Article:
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period when it commenced; by which they were prompted to exercise every insinuating art, and urge pretences of necessity for accomplishing their purposes, and establishing their practice. Doubtless they were accustomed then, as they now are, to be admitted into families on much freer terms than other male visitors. It is probable that they did not then, in general, act with the unblushing effrontery of their successors of the present age. Their practice in midwifery would generally be first introduced amongst young females only, on whose comparative artlessness and timidity they could most easily impose; and then a sense of delicacy having placed these completely and permanently under their restraint, as respects complaining of a breach of it to their husbands and the world, as I shall presently show, the next generation of females, by the arts of medical men, aided by the force of example, would more readily fall into their snares. In the mean time, the husband, as in the present day, being totally unacquainted with the business of midwifery, and hoping and fully expecting, in the ordinary course of events, that his wife's labor would be quite regular, and that the chance of a necessity for artificial aid was barely possible, confidently anticipated that the surgeon, though present, would not have occasion to offer more than a very slightly offensive assistance; and therefore made no objection to his attendance. The medical man well knew, by reflection on the properties of the human mind or by experience, that having once gained a point, delicacy would seal the mouth of the wife, and those of her female confidential attendants; and would even so far restrain them from complaining of the particular case, that in general they would not even do so to others of their own sex. He also well knew, that the husband, being entirely ignorant of the real character of the affair, or in case of unexpected or pretended difficulty, presuming on necessity, would manifest no objection. Thus the general practice of man-midwifery was established, and has been continued to the present time.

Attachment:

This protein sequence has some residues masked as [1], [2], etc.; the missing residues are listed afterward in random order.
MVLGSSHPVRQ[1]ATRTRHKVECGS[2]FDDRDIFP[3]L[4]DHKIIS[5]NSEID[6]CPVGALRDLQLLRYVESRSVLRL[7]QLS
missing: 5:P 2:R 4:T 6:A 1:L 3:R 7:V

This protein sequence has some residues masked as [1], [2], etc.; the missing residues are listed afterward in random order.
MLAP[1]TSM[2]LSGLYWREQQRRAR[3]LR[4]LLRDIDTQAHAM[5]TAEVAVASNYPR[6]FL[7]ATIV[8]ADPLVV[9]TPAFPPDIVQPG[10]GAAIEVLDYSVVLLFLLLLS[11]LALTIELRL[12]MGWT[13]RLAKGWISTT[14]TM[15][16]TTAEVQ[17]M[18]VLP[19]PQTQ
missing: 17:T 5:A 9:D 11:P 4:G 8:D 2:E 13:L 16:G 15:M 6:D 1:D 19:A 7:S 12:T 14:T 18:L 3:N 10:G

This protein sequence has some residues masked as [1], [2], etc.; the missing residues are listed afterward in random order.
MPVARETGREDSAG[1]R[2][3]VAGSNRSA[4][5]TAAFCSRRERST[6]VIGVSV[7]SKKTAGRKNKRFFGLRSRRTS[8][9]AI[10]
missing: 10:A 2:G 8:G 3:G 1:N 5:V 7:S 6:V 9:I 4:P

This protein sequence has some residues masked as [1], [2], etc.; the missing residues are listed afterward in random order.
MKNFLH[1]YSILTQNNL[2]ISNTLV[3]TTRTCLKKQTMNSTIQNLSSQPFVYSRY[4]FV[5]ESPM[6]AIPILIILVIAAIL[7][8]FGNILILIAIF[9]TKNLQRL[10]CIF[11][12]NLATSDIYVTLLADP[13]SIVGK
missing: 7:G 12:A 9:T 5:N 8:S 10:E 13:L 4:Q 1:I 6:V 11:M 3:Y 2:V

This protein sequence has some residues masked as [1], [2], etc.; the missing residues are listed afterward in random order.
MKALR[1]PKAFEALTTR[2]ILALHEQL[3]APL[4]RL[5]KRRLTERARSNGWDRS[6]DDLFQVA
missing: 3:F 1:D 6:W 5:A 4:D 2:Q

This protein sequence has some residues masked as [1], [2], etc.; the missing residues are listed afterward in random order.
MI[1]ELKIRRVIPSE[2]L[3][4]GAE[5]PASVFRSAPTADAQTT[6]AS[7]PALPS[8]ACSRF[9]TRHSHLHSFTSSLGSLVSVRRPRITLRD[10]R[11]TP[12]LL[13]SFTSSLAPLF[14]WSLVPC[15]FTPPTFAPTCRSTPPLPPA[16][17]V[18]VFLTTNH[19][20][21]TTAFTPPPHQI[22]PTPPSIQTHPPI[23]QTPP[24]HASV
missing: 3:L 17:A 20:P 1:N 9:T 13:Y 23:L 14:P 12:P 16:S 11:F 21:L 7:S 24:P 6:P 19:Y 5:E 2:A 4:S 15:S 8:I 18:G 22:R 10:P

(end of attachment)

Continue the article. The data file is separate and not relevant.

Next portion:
I am certain, that had husbands in general been aware of the nature and long continuance of the ordinary assistance personally given by the accoucheur, uniformly, in the later periods of even a perfectly natural and easy labor, the abominably gross indelicacy of it, as administered by a man, would have prevented the origin, or at least have speedily shortened the continuance of man-midwifery. Though this particular interference is exercised by every common midwife, as well as accoucheur, and has more relation to the temporary ease, than the safety of the mother; and though nature alone would operate effectually in nearly all instances, as it does throughout the whole viviparous creation, yet as it is of so simple a nature, that with a midwife it is quite harmless,